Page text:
A toy car rolling down a loop-the-loop track demonstrates the minimum height it must start at to successfully negotiate the loop.
What it shows:
For an object to move in a vertical circle, its velocity must exceed a critical value vc=(Rg)1/2, where R is the radius of the circle and g the acceleration due to gravity. This ensures that, at the top of the loop, the centripetal force balances the body's weight. This can be shown using a toy car on a looped track.
How it works:
The car is released from the top of a ramp and runs down a slope towards...
Simultaneous shadow projection of circular motion and bouncing weight on spring.
What It Shows
One of the simplest of periodic motions is uniform circular motion. By shadow projecting both uniform circular motion and oscillatory simple harmonic motion onto a screen, one can show that these two seemingly different kinds of motion are actually identical.
How It Works
A 8 cm diameter plastic ball mounted near the edge of a 46 cm diameter disk undergoes uniform circular motion. The disk, oriented vertically, is driven by a 57 RPM motor.1 A large...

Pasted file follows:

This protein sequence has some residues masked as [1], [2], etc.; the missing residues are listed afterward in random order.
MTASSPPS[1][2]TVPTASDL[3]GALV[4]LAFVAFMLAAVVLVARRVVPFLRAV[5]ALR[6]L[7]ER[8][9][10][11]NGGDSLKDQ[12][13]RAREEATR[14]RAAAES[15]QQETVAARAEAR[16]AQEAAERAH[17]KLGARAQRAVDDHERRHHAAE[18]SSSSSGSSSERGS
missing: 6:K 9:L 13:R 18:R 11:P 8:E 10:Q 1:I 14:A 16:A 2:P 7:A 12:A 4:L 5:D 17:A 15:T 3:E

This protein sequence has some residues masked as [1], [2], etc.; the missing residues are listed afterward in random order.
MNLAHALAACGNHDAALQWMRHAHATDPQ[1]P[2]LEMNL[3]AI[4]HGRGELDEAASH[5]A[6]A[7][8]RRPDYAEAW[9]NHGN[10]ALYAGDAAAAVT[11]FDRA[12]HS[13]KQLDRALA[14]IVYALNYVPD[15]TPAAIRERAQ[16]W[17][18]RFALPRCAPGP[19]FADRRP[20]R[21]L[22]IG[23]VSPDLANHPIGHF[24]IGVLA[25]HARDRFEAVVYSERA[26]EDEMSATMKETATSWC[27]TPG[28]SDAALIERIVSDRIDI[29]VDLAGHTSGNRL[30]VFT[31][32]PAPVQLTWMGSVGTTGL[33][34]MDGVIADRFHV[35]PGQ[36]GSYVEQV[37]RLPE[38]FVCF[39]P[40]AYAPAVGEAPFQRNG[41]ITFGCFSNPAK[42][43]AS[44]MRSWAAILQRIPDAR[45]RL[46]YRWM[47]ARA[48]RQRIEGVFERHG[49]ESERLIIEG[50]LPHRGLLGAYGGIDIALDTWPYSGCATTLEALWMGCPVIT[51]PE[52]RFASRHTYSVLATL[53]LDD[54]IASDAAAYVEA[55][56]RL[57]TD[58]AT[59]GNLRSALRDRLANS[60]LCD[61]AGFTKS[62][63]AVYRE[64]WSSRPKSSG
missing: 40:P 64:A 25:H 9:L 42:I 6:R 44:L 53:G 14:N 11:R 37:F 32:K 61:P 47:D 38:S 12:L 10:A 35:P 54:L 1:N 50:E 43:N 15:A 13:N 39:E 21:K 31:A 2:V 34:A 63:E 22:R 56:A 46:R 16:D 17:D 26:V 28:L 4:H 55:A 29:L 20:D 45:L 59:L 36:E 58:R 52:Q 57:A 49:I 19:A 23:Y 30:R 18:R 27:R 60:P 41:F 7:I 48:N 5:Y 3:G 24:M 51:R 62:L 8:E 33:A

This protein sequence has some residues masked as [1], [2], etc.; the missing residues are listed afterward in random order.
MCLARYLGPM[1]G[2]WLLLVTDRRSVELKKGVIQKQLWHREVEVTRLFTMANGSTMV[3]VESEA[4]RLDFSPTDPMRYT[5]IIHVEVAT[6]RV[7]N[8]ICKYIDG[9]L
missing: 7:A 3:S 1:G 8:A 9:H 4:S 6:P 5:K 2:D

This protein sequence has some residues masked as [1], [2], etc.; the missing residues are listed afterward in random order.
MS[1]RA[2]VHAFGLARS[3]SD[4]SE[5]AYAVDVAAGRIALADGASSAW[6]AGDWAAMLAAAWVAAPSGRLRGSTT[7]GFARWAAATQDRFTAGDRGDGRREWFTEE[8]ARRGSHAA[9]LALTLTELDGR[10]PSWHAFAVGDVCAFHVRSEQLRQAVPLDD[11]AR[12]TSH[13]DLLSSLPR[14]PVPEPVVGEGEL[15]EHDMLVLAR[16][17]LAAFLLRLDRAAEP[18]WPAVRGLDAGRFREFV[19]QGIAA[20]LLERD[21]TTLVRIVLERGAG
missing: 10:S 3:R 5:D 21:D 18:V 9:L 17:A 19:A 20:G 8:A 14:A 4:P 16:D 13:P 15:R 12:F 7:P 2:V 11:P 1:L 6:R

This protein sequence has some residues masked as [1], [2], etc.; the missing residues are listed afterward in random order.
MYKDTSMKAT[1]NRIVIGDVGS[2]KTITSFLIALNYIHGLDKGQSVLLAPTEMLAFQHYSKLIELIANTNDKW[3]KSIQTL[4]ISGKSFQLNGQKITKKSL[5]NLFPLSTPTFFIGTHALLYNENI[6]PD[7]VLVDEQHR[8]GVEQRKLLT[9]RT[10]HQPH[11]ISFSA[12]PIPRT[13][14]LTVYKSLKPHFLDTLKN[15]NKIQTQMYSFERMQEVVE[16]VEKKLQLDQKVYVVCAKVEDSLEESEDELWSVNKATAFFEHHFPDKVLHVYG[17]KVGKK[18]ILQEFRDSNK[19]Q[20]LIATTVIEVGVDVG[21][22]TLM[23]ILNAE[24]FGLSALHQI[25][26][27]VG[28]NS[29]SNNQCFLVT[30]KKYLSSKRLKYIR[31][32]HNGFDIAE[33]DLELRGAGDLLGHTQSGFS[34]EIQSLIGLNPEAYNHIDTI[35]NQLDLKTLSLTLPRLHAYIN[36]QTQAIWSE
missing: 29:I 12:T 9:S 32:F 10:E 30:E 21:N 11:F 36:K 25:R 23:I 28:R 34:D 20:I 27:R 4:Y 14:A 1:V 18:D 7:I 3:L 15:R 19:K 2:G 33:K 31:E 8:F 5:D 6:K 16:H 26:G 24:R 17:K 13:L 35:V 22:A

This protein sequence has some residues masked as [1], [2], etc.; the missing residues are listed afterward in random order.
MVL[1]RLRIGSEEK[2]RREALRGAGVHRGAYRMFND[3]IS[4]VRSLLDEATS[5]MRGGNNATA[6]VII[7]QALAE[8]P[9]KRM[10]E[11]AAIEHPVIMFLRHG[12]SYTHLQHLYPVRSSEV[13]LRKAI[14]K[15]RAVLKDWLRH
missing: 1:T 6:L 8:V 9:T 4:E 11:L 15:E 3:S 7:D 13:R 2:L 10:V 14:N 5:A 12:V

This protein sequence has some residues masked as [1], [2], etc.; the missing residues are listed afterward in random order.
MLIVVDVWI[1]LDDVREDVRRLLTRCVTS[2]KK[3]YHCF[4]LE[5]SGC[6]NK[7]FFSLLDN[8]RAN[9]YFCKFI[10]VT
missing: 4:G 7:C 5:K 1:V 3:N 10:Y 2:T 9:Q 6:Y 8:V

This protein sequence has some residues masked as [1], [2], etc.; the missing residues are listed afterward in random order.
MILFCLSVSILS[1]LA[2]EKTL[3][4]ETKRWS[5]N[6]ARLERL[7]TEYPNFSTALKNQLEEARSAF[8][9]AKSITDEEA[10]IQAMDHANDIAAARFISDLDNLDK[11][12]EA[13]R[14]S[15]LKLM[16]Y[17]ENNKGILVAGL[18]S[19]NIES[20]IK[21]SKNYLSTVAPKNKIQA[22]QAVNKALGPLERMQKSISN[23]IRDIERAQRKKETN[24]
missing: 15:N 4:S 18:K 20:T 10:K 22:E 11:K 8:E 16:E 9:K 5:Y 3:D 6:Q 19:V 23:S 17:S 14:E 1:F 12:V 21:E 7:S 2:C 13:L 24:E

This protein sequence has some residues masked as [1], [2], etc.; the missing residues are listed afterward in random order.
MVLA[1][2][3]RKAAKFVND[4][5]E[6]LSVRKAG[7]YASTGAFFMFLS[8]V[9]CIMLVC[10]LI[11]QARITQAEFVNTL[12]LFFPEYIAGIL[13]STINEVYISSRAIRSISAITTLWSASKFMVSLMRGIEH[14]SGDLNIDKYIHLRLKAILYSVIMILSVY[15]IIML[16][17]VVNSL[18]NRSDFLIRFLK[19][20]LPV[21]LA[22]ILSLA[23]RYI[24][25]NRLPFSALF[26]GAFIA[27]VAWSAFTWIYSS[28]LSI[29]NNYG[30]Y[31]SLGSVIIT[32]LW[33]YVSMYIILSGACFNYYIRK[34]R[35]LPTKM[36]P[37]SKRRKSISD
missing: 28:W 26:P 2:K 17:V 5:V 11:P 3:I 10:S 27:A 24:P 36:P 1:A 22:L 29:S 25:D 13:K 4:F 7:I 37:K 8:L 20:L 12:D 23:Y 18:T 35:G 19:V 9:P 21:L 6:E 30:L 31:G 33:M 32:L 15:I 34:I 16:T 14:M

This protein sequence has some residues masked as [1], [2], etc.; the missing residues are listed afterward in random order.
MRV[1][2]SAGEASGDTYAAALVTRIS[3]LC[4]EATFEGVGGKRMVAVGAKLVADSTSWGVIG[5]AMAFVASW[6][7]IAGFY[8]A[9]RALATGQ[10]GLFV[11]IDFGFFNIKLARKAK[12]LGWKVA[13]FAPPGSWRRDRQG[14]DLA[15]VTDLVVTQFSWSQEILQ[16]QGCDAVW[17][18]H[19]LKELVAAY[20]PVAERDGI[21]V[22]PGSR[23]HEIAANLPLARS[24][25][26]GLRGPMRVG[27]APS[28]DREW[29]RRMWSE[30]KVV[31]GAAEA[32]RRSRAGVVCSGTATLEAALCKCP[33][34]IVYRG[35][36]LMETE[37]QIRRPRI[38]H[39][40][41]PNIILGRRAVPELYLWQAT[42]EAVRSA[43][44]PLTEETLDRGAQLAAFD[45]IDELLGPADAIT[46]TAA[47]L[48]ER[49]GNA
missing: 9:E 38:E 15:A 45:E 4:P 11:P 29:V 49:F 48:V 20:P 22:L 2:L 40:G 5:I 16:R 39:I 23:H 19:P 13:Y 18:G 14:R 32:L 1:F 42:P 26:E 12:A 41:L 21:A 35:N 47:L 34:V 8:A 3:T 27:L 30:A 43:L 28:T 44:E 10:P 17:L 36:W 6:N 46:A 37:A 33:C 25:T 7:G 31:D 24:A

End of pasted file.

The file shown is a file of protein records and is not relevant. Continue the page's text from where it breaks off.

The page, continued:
Observe the induced current in a gimbaled coil as it rotates in Earth's magnetic field.
What it Shows
A changing magnetic flux through a circular coil of wire induces a current in the wire. By spinning a circular coil of wire at constant frequency and measuring the induced voltage across its ends we can find the local direction and magnitude of the Earth's magnetic field as it passes through the coil. The commutators of the coil are configured to produce an alternating current.
Linearly polarized light, propagating down a long glass tube filled with corn syrup, is made to rotate its direction of polarization by the optically active corn syrup. The intensity of the 90° scattered light varies dramatically, in a periodic manner, along the length of the tube -- the intensity being zero when the dipole radiators oscillate in the line of sight direction, and maximum intensity when they oscillate perpendicular to the line of sight. Scattered light is most intense when the electric field vector is perpendicular to the line of sight.
Gamma ray spectroscopy is used to detect the minute amount of radioactive potassium-40 present in the human body. Using a NaI(Tl) scintillation detector in conjunction with a multichannel pulse-height analyzer (PHA), 1.46 MeV gammas originating from the human body are detected. The source of these gammas is K-40 which has a half-life of 1.26 billion years, and is the main source of radioactivity inside the body. The second most active radionuclide in the body, carbon-14 (5,730 yr half-life), can not be detected with this apparatus because it is a...